A return period is the average length of time in years between events such as the flooding of a particular level. A 1 in 50 year return level is where there is a 1 in 50 chance of that level being exceeded in a year. We used the current national standard guidance in exceedance probabilities to assign return periods to high waters. The Environment Agecny commissioned study (McMillian et al., 2011; Batstone et al., 2013) that produced these, is the latest in a number of related UK investigations from the last six decades (see Batstone et al. 2001 and Haigh et al. 2010 for a summary) that have contributed significantly to developing and refining appropriate methods for accurate and spatially coherent estimation of extreme water levels.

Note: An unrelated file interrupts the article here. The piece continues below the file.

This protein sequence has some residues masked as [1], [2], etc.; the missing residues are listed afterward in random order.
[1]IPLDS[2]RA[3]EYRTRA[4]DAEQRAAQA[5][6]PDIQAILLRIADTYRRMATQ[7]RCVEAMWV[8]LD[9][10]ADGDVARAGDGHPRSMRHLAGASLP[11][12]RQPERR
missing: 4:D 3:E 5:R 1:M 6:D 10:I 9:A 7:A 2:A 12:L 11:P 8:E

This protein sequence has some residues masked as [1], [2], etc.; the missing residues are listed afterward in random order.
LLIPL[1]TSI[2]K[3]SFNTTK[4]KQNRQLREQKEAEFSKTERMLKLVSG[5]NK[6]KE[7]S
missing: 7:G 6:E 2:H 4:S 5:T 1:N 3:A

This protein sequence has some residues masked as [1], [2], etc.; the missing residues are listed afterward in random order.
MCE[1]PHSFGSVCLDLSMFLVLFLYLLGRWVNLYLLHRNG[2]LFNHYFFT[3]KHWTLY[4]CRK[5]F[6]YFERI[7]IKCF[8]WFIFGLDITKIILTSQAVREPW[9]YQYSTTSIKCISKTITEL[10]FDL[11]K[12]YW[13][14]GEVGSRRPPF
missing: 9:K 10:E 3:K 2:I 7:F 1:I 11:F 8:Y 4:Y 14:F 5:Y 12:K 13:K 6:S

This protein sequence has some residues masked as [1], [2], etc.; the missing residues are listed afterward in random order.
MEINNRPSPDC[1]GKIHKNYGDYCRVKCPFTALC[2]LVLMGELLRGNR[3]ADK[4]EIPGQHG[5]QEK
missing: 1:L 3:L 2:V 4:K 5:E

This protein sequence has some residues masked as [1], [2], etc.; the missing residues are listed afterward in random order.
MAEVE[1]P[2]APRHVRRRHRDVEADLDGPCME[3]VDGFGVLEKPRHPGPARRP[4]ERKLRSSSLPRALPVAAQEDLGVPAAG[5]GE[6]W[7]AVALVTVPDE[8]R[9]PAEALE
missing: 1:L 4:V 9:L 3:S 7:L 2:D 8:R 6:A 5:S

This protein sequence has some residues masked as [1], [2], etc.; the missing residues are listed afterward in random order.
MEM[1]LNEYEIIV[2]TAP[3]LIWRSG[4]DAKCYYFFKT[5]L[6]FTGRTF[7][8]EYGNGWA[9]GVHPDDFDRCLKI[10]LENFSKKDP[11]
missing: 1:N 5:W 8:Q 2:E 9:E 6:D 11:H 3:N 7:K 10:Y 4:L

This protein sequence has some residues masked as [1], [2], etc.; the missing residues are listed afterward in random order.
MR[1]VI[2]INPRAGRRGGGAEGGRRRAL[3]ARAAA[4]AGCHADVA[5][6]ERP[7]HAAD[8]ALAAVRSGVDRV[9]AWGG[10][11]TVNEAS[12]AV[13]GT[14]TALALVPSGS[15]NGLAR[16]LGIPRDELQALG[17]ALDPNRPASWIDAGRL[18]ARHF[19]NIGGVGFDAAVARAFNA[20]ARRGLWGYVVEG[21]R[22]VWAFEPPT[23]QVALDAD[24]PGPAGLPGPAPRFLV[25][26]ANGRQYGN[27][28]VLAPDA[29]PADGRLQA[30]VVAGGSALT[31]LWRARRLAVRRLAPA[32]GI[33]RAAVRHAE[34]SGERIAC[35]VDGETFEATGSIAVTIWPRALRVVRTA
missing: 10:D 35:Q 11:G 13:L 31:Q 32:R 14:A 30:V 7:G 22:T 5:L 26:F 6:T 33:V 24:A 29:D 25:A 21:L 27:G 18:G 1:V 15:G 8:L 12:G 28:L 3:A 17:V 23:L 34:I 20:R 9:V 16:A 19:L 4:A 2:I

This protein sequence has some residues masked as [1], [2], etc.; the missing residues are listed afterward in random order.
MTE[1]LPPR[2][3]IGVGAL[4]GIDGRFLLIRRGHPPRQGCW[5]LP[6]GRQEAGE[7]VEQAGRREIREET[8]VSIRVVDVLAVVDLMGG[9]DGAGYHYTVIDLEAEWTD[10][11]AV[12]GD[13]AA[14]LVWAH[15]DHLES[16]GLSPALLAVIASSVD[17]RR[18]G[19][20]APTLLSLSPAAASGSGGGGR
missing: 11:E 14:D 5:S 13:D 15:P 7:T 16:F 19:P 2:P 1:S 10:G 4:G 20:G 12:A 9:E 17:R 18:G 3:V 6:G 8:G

Batstone, C., Lawless, M., Tawn, J., Horsburgh, K., Blackman, D., McMillan, A., Worth, D., Laeger, S., and Hunt, T. A UK best-practice approach for extreme sea-level analysis along complex topographic coastlines, Ocean Eng. 71, 28–39 (2013).
Haigh, I.D., Nicholls, R.J., Wells, N.C. A comparison of the main methods for estimating probabilities of extreme still water levels. Coastal Engineering 57(9), 838-849 (2010).
McMillan, A., Batstone, C., Worth, D., Tawn, J. A., Horsburgh, K., and Lawless, M. Coastal flood boundary conditions for UK mainland and islands. Project: SC060064/TR2: Design sea levels, Environment Agency, Bristol, UK (2011).